With reference now to Figures 12 and 13 wherein the welding wheel 23 and back-up wheel 26 may be considered to be moving from right to left during a seam welding operation, we provide on each side of the welding wheel and secured to rigid brackets 70 the rolling wheels 71. Below the strip we provide, to each side of the backup wheel, the bell crank levers 72 pivoted at 73. The bell crank levers 73 carry the back-up rolling wheels 74 and the bronze spreader shoes 75 (see in cross-section in Figure 13). The lower ends of the bell crank levers 72 are secured together by a link 76. It will be clear that with the link 76 in the position shown both bell crank levers have been rocked in a counterclockwise direction, so that the back-up wheel 74, to the right of or trailing the welding operation, will be brought to bear against its corresponding rolling wheel 71, while the shoe 75 will be clear of the Weld. The counterclockwise rocking of the left hand bell crank lever in Figure 12 has cleared the backup roller 74 from the strip but has raised the bronze shoe 75 to its operative position to raise and spread the edges in advance of the welding wheel. This is the position occupied by the parts during a leftward pass in Figure 12. In a pass toward the right, the position of the parts Will be reversed and the left hand back-up roller 74 will be brought to bear against its wheel roller 71 and its shoe 75 will clear the strip, while on the right hand side the bronze shoe 75 will come into operative position and the right hand back-up roller 74 will clear the strip.

In the particular embodiment shown in Figure 12, we have shown a simple mechanism for shifting the link 76 in connection with a screw feed. The screw 77 passes through a nut 78 which is confined with a slight amount of play in the member 79 which carries the backing up structure. A double forked member 80 is pivoted at 81 with one fork engaging a pin on the nut 78 and the other fork engaging a pin secured to the link 76. It will be clear that when the rotation of the screw 77 is reversed, the nut 78 will travel toward the right of Figure 12 a small amount, which will result in a shifting of the link 76 to its other position before the member 79 begins to travel toward the right. It will be understood that the bronze shoe 75 may operate from above the strip or from below and that the edges of the sheet 'of strip may be pressed below or above the pass line. The bronze shoe assures a perfect geometry for the edges to be welded and the trailing rollers serve to roll the seam down perfectly flat. This is of particular importance where this apparatus is used to weld silicon steel sheets into a strip for the reason that it is desirable to stamp motor laminations and the like even across a welded seam without adversely affecting the space factor in the stack of lamin'ations.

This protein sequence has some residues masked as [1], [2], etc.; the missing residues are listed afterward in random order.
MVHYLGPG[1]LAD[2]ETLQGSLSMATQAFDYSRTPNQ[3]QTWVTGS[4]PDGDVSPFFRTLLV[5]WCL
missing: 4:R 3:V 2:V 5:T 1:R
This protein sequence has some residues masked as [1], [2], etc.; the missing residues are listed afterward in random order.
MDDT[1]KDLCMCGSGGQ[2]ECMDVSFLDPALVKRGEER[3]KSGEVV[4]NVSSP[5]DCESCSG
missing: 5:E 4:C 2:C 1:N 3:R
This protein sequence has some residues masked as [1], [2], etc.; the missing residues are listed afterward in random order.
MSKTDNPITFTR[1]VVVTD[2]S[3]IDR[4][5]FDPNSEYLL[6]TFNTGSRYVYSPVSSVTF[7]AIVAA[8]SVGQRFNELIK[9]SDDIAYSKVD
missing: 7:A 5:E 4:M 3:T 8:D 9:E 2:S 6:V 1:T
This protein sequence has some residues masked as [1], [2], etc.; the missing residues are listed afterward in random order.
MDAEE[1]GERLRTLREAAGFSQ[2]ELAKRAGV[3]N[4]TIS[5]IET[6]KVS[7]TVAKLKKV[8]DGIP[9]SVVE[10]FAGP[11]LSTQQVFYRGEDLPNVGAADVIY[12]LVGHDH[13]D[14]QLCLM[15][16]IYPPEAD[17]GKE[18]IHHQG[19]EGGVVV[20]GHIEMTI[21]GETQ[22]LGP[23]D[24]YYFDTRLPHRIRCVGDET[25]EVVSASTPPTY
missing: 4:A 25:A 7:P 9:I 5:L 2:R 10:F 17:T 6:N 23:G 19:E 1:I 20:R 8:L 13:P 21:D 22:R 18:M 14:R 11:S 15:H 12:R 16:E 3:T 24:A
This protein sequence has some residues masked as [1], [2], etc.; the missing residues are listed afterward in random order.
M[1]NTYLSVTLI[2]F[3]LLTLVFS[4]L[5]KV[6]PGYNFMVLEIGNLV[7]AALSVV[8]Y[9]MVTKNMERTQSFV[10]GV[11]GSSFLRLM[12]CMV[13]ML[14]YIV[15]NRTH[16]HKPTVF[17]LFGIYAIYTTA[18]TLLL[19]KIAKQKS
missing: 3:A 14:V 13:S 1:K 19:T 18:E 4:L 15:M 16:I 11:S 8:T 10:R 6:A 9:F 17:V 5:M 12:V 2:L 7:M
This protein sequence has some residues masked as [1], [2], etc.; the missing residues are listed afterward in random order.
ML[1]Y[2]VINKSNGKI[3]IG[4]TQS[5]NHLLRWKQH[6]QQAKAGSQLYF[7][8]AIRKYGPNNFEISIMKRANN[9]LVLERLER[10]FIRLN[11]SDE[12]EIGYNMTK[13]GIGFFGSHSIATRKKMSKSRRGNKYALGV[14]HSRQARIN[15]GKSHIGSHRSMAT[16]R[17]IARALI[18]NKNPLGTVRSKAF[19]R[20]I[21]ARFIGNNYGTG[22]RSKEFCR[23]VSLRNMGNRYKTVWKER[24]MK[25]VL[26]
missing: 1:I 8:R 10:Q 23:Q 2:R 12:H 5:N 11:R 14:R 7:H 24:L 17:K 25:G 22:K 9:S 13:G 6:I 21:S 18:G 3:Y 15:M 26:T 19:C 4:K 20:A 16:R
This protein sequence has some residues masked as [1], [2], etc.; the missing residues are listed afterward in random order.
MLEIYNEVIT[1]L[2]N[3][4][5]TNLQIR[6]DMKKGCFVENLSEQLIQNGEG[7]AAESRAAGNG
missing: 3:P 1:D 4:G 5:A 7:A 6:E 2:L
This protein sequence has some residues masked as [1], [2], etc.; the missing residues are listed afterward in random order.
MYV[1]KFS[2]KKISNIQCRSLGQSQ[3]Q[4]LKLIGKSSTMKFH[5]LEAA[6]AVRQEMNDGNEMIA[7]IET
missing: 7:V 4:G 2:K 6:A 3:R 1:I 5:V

It will be understood that numerous variations may be made without departing from the spirit of the invention and that we therefore do not intend to limit ourselves than as set forth in the claims which follow.

Having now fully described our invention, what we claim as new and desire to secure by Letters Patent is:

1. In a machine for welding metal sheets end to end to form a strip, a pair of rails disposed in a direction transverse to the direction of strip travel and approximately in the plane of strip travel, one of each side of the seam to be welded, a massive carriage having ways engaging said rails, said carriage carrying a resistance welding wheel in a position to ride over the seam to be welded upon reciprocation of said carriage, said carriage having a portion extending below the plane of strip travel and carrying a back-up wheel positioned vertically directly beneath said welding wheel, means for clamping the butted edges of said sheets for welding, means for supplying welding current to said welding wheel, and means for moving said carriage in a welding pass.

2. A machine according to claim 1, wherein said backup wheel comprises two separately mounted wheels each adapted to back up one of the edges to be welded together, and separate means urging each of said wheels upwardly, whereby substantially equal pressure will be exerted by said welding wheel on both edges to be welded in spite of possible gauge variations.

3. A machine according to claim 2, wherein each of said separately mounted wheels is rotatable on a lever arm, and each said lever arm is pivoted to said carriage, and a leaf spring is secured to the free end of each lever arm and bears against said carriage to urge said wheels against said welding wheel. 1

4. In a machine for welding metal sheets end to end to form a strip, a pair of rails disposed in a direction transverse to the direction of strip travel and approximately in the plane of strip travel, one to each side of the seam to be welded, said pair of rails extending in both directions from the strip and being interrupted for the passage of the strip, a massive bridge element having pairs of ways engaging said rails on each side of the strip, a welding wheel rotatably mounted on said bridge element to ride over the seam to be welded upon reciprocation of said carriage, a massive beam element rigidly secured to said bridge element and extending from end to end thereof below the plane of strip travel, a back-up wheel rotatably mounted on said beam element vertically directly beneath said welding wheel, means for clamping the butted edges of said sheets for welding, means for supplying welding current to said welding wheel, and means for moving said bridge element in a welding pass.